KKR buys Panasonic Healthcare Co for $1.67bn


Financier Worldwide Magazine

November 2013 Issue

November 2013 Issue

Private equity powerhouse Kohlberg Kravis Roberts & Co LP (KKR) has agreed to acquire Panasonic Corp’s healthcare division in a deal that will likely represent the biggest buyout of the year in Asia. 

Panasonic’s decision to divest the unit comes as it continues its efforts to restructure its business, in light of wide-scale losses. The company is rolling out a ¥250bn plan to reverse losses at its electronics business over the next two years. 

The terms of the deal will see PHC Holdings (PHCHD), an operating company wholly-owned by KKR, buy all outstanding shares of Panasonic Healthcare for around $1.67bn. The sale will include all of the company’s related intellectual property and assets. Panasonic Healthcare is engaged principally in three core business areas: in vitro diagnostics, medicom, and biomedical. The unit produces digital medical-record systems and instruments that measure blood glucose levels. 

Once the sale has been completed, PHCHD will make a third-party share allocation to KKR. Ultimately, KKR will take ownership of an 80 percent share of the company. Panasonic will retain a 20 percent stake in the venture; the unit will then be jointly managed by the two firms. 

Both companies expect the deal to be completed by the end of March 2014, subject to approval by the relevant authorities and other customary closing conditions. 

Despite the promising performance of the unit there had been suggestions that Panasonic had been looking to sell off its healthcare division since at least March. The company is attempting to recover from one of the most disastrous losses in Japanese corporate history. Indeed, in each of the last two financial years Panasonic has lost more than $7.5bn. By contrast Panasonic’s healthcare division generated sales of ¥110.21bn in the financial year ended in March. The unit’s strong performance is even more impressive when considered within the context of Panasonic’s wider economic outlook. 

The Japanese electronics market has endured a difficult period of late, with many of the major Japanese electronics makers, including Sony Corporation and Sharp Corporation, beset with problems. The rise of rival electronics manufacturers in other emerging Asian economies, particularly South Korea, has helped to facilitate a sharp drop in sales for many Japanese manufacturers. Declining prices and a strong yen have also hurt Japanese electronics exports.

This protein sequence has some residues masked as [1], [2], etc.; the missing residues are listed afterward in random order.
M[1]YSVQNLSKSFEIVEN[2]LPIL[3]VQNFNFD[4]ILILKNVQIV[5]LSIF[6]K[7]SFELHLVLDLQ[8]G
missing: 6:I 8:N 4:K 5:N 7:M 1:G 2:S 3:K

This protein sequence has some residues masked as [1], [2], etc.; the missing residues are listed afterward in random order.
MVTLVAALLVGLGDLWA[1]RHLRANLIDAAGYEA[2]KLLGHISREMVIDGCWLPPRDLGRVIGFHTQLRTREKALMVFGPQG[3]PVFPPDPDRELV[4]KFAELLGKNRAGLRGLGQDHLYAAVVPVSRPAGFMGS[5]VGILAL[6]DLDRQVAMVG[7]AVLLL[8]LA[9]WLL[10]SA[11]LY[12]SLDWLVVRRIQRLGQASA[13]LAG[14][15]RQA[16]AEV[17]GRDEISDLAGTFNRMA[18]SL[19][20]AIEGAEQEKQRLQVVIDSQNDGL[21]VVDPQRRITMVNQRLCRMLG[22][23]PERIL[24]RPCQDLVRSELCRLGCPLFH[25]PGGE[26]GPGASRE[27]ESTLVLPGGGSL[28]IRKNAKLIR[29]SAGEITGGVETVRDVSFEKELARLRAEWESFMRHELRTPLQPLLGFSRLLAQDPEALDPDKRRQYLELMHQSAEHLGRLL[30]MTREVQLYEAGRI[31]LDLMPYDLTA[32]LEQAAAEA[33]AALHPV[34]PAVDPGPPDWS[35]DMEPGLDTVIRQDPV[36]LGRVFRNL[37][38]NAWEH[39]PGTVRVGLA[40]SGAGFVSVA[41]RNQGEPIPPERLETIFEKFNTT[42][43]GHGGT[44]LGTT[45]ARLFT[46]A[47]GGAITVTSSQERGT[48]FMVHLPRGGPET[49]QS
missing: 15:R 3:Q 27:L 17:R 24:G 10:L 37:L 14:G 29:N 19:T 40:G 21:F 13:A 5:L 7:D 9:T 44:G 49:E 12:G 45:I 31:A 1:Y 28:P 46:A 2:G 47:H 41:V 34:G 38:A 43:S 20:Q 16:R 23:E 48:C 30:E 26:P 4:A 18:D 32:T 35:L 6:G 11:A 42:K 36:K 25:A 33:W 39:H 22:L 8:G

In light of the company’s economic plight, Panasonic opted to provide KKR with preferential negotiating rights for the healthcare division early in September. The New York based firm is rumoured to have beaten competition from Toshiba Corp and an investor consortium led by Bain Capital LLC in order to secure the deal for Panasonic Healthcare. The deal for the unit marks KKR’s largest investment in any Japanese company to date. 

Although KKR did not confirm how it would finance the purchase, earlier this year the New York based firm closed a $6bn Asian focused investment fund – it’s second for the region. In 2007 KKR also raised a $4bn pan-Asian fund, and a $1bn fund focused on China in 2010. According to a statement in July, KKR has deployed more than $5.5bn in 30 companies throughout Asia. Speaking of the deal, Henry Kravis, co-founder and co-chief executive of KKR, said “Panasonic Healthcare has excellent market positions and high-level technical capabilities, and we believe it has significant growth potential. Panasonic Healthcare’s experienced management team and employees, our equity partner Panasonic, and KKR all share a common goal of working together as partners over the long term to support further growth of Panasonic Healthcare. Japan is a very important and attractive market for KKR, and our experienced team on the ground in Japan looks forward to leveraging KKR’s global expertise and experience to make this a highly successful partnership.” 

The deal for Panasonic Healthcare represents KKR’s biggest major investment in the Japanese market since it acquired temporary staffing agency Intelligence Holding for $356m in 2010.

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Richard Summerfield

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